While all accidents can be unnerving, the phenomenon of being in a motor vehicle as it literally rolls over is nothing short of terrifying. Not only is this type of crash typically more scary than is a two-vehicle collision, but rollover accidents have a greater risk of being deadly, too. In fact, statistics show that rollover accidents account for 35 percent of all motor vehicle-related deaths, despite the fact that rollover accidents only account for just over two percent of all motor vehicle collision types. At the law offices of McCormick & Murphy, P.C., our Colorado Springs rollover accident lawyers can provide you with legal support and guidance if you have been in a rollover accident, or if you have lost a loved one in this crash type. Reach out to our team of professionals today to learn more about how we can help.
Types of Rollover Crashes
While the damages that result from a rollover crash can be significant regardless of how the accident occurs, not all rollover crashes are the same. In fact, there are a number of types of rollover crashes. These are:
Tripped. A tripped rollover occurs when the vehicle “trips,” leaving the roadway and having a tire make contact with softer soil, catching it, or hitting an object in the roadway. This can result in a large amount of tripping force applied to the tires, forcing the vehicle to rollover. Tripped rollovers are the most common rollover accident type, comprising about 95 percent of all rollover crashes. Within the category of tripped rollovers, there are three additional subcategories:
Soft soil. As mentioned above, a soft soil rollover can occur when a vehicle is traveling down the roadway (typically at a high speed), and veers slightly off course. As one of the tires digs into the soft soil that is adjacent to the harder roadway, the driver may try to over-correct by steering too sharply to the opposite direction, causing the vehicle to roll over.
Guardrail. A guardrail rollover accident occurs when a vehicle is traveling down a roadway and veers to the right-hand side of the road. If a guardrail is ahead, the driver may then attempt to overcorrect, resulting in the vehicle hitting the guardrail, flipping it over.
Steep slope. When traveling down a steep slope, the driver of the vehicle may lose control. The driver may misjudge the steepness and, if a turn of the wheel to the right is performed, a rollover crash can result.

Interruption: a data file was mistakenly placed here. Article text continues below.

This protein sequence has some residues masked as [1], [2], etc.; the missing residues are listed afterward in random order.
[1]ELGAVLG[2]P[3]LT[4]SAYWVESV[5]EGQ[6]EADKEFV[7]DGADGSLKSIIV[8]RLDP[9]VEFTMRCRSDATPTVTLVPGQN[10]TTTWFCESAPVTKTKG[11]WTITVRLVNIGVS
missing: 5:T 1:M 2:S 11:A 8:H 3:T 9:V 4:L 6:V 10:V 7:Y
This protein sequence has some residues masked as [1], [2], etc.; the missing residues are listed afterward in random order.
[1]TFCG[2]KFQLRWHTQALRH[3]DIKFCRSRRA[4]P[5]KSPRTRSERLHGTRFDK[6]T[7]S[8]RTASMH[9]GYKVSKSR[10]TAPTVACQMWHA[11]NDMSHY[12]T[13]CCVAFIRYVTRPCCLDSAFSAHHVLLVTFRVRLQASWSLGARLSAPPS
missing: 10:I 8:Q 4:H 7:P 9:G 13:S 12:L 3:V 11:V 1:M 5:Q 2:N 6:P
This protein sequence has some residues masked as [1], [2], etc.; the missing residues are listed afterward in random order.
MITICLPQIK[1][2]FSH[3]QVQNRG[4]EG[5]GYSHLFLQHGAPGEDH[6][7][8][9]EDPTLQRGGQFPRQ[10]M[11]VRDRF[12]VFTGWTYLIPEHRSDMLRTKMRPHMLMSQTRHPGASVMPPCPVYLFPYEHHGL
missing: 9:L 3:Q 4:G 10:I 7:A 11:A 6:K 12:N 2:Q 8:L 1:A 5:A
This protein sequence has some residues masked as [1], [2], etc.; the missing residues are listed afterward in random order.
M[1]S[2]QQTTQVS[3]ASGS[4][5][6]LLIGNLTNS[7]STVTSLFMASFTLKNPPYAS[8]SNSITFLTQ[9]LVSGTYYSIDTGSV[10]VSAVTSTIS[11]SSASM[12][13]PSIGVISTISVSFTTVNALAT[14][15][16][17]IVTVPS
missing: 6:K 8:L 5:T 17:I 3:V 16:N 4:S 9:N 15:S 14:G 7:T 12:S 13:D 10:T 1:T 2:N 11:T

Untripped. Happening less than five percent of the time, an untripped rollover usually involves top-heavy vehicles and occurs as a result of collision avoidance, such as swerving to avoid an object in the road, or taking a sharp corner at too high of a speed.
What Factors Cause or Contribute to a Rollover Accident?
The above describes the types of rollover accidents, but what’s more important for most drivers to know–especially those who have been in a rollover crash and are seeking compensation for injuries–is what factors cause or contribute to rollover accidents. Nearly all rollover accidents are entirely preventable and would not occur but for the negligence of one of the parties involved in the crash – often the drivers of the vehicles that roll over themselves. The National Highway Traffic Safety Administration (NHTSA) reports that some of the top causes of rollover accidents include:
Vehicle types – vehicles that are taller or are top-heavy, such as SUVs, are at a greater risk of being involved in a rollover accident.
Speed – the faster that vehicles are traveling, the greater the risk of a rollover accident. In fact, almost 75 percent of all rollover accidents happen when an involved vehicle is traveling at or above 55 miles per hour.
Alcohol – alcohol consumption is a major contributor to crashes of all types, and rollover accidents are not excluded.
Routine driving – the NHTSA estimates that the vast majority of rollover crashes occur when drivers are performing routine driving behaviors, such as traveling straight or taking a turn or navigating a curve. This implies that driver distraction and other acts of driver error are a major contributor to rollover accidents.
Location – finally, the scene of a fatal rollover is most likely to be a rural road that is undivided and that does not have barriers. About 75 percent of fatal rollover crashes happen on rural roads.
In addition to the above, note that while rollover accidents can absolutely involve two or more vehicles, in the majority of cases, rollover crashes are single-vehicle collisions. This means that only the vehicle that rolls over is involved in the crash, not the vehicle of another driver.
Liability for a Rollover Crash
If you or a loved one has been involved in a rollover crash, you may have suffered a very significant amount of damages and losses. In order to recover monetary compensation for your harm, you’ll need to prove the liability of another party. Our Colorado Springs rollover accident lawyers can help you by opening an investigation into your crash that seeks to determine the cause of your rollover accident and how it could have been avoided. Liability may fall on the shoulders of a vehicle manufacturer (if vehicle design contributed to the crash); the party responsible for road signage and maintenance; another driver whose negligence causes you to swerve, and more. Our primary objective and goal is to make sure that you recover compensation awards that fully compensate you for your losses.
Call Our Colorado Springs Rollover Accident Lawyers Today
If you have been involved in a rollover accident, you need a Colorado Springs rollover accident attorney on your side. Our lawyers will work hard to build your case and advocate for your right to compensation. We always work on a contingency fee basis, have years of experience, and are ready to start working on your case today. Please call us directly or send us a message online at your convenience to learn how our rollover accident lawyers in Colorado Springs can help.